- The Washington Times - Friday, February 17, 2006

SEOUL — Despite their potential, free-trade talks between Seoul and Washington face significant barriers in South Korea. With the U.S. side effectively setting the end of this year as the deadline, analysts say, the chance of an agreement looks slim.

Proponents say benefits of a free-trade agreement would be strategic as well as economic. Enhanced economic ties would bolster an increasingly shaky security alliance.

“The government concluded that an [agreement] with the U.S. is needed to expand the security-centered bilateral relationship with the U.S. into economic ties,” Kim Jong-hoon, South Korea’s chief negotiator for the trade talks, told reporters in Washington.

Seoul’s Joongang Daily said in an editorial that Washington had “put aside” 25 other Asian countries to open negotiations with South Korea first. It added that Washington has prioritized agreements with countries with which it has security relationships, such as Mexico, Israel and Jordan.

In 2004, bilateral trade totaled $72 billion. South Korea, the world’s 11th largest economy, is the seventh largest U.S. trade partner. The United States is South Korea’s second largest, after China.

Under a free-trade pact, South Korean exports to the United States could rise 15 percent, or $7 billion, while its imports from the U.S. could rise 40 percent, or $12 billion, says a report by the Korea Institute for International Economic Policy.

U.S. Trade Representative Rob Portman said the commercial pact could be the most significant for Washington since the North American Free Trade Agreement went into effect in 1994.

Tariff cuts would grant South Korean firms significant pricing advantages in the United States over regional competitors China and Japan. The Federation of Korean Industries, a powerful business lobby, endorses a pact.

“We want this to create a more open, transparent, consistent and predictable environment,” said Tami Overby, president of the American Chamber of Commerce in Korea, a U.S. business lobby group known as AmCham Korea. “Industries like autos and pharmaceuticals have had challenges here with previous agreements not being honored. This will make improvements in those areas.”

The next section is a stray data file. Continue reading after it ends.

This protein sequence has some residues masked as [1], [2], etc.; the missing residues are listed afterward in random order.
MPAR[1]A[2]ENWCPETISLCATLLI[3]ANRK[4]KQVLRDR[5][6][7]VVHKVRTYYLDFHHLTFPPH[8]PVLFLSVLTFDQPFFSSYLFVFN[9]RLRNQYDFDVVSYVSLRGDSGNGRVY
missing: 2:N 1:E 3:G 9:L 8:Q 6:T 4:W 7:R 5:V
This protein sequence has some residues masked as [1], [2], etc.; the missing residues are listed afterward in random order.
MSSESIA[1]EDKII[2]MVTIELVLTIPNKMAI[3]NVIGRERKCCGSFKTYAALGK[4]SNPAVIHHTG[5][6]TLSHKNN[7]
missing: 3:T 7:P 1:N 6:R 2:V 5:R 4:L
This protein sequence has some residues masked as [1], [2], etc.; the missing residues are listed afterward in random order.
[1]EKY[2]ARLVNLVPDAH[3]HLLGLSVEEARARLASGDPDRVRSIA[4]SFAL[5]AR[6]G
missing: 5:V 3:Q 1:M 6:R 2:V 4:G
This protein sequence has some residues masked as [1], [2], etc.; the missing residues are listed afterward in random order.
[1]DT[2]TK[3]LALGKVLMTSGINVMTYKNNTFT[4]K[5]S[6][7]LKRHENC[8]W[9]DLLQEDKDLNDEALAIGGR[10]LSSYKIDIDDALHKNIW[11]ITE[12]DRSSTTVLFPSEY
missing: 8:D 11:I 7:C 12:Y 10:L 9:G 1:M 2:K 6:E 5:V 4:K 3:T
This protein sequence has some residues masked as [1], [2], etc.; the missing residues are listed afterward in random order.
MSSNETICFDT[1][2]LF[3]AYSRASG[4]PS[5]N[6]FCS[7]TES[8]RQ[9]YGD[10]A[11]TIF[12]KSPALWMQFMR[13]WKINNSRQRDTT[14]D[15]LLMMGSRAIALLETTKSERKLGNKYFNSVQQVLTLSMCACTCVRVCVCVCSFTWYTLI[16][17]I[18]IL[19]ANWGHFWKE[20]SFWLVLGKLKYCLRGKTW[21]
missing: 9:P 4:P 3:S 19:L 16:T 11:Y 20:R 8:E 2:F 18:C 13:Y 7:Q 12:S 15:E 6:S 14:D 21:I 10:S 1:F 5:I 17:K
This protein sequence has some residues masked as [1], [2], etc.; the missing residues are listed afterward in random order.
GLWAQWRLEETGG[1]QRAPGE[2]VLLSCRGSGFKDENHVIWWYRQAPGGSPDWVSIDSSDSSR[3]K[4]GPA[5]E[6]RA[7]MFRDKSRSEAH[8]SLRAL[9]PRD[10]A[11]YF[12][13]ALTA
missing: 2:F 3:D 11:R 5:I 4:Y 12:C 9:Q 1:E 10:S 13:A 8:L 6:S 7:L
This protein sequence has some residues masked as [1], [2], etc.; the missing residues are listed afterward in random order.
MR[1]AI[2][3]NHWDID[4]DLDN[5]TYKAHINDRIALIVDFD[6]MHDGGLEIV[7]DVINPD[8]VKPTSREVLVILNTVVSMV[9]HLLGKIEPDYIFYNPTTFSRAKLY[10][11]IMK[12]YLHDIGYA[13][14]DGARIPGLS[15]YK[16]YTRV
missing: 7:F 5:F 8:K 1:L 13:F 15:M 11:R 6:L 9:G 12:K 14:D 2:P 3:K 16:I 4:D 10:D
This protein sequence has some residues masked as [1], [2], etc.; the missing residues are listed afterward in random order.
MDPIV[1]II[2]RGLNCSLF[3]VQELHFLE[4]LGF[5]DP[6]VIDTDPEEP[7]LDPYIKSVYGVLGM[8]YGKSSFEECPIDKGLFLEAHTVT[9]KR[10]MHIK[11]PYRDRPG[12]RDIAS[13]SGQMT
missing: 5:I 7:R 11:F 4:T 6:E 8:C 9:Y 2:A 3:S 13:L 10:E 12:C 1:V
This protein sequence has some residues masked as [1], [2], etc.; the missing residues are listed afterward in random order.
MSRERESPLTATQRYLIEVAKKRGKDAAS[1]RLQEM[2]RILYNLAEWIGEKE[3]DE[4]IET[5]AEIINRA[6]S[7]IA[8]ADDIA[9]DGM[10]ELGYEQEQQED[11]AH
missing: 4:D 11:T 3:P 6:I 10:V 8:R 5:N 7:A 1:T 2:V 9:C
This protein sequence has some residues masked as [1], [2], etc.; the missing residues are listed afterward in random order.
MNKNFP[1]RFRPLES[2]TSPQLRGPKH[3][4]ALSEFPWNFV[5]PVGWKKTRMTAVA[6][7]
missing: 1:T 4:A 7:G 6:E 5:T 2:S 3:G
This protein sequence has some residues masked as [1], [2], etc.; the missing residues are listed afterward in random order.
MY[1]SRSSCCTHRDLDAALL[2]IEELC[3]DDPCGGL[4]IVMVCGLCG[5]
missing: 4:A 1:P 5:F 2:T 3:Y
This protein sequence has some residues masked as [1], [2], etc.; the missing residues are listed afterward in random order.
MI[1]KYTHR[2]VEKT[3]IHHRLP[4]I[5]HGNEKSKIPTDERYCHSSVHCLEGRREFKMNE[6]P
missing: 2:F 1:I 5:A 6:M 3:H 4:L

Automobile imports face market-entry and regulatory barriers in South Korea, while pharmaceuticals face approval and intellectual-property hurdles.

Nobody expects easy passage for the agreement in so short a time.

The U.S. government’s mandate for trade promotion authority expires in July 2007, and Mr. Portman said that an agreement must be in place by the end of this year to give time for congressional approval before the authority expires.

Sources in Seoul’s American community warn that failure to reach a free-trade agreement could strain political ties.

“The political atmosphere for free trade is under attack in Washington,” Miss Overby said. “It is a critical date. It has to be done by then.”

Analysts in South Korea, while agreeing that a trade agreement with the United States is in South Korea’s best interests, were uneasy about the deadline.

“I think it is not realistic at this point,” said Kwak Soo-jong, chief researcher at Samsung Economic Research Institute. “There are so many obstacles to a deal, and at this point the government has had no time to build a consensus.”

Kim Joon-gi, a professor of international trade at Yonsei University in Seoul, said, “Definitely, it will be a rocky road. I think there will be significant challenges from affected interest groups.”

President Bush has said that trade talks mark a commitment to “expanding opportunities for America’s farmers, ranchers, workers and businesses.”

Such remarks are inflammatory in South Korea. Furious farmers protested World Trade Organization ministerial talks in Hong Kong in December and have interrupted trade hearings in Seoul.

The South Korean film industry said it intends to battle planned cuts to the protectionist screen quota from 146 days per year to 73. Hollywood lobbyists had made the change a precondition to the talks.

American officials have talked about a fully inclusive, “gold standard” agreement, while South Korean officials have suggested opt-outs for certain agricultural goods. Imported rice is a sensitive social and political issue in South Korea.

Despite these gaps, AmCham says, Seoul seems ready to make tough policy choices. Miss Overby cited announcements of politically unpopular moves — such as lifting import barriers to U.S. beef and the screen quota action — as demonstrations of serious intent.

South Korea has free-trade agreements with Chile, Singapore and the European Free Trade Association made up of Switzerland, Liechtenstein, Iceland and Norway.

The first pact, with Chile, took nearly four years to negotiate because of opposition from farmers. A trade agreement with Japan, begun in 2002 and meant to be signed last year, remains deadlocked.

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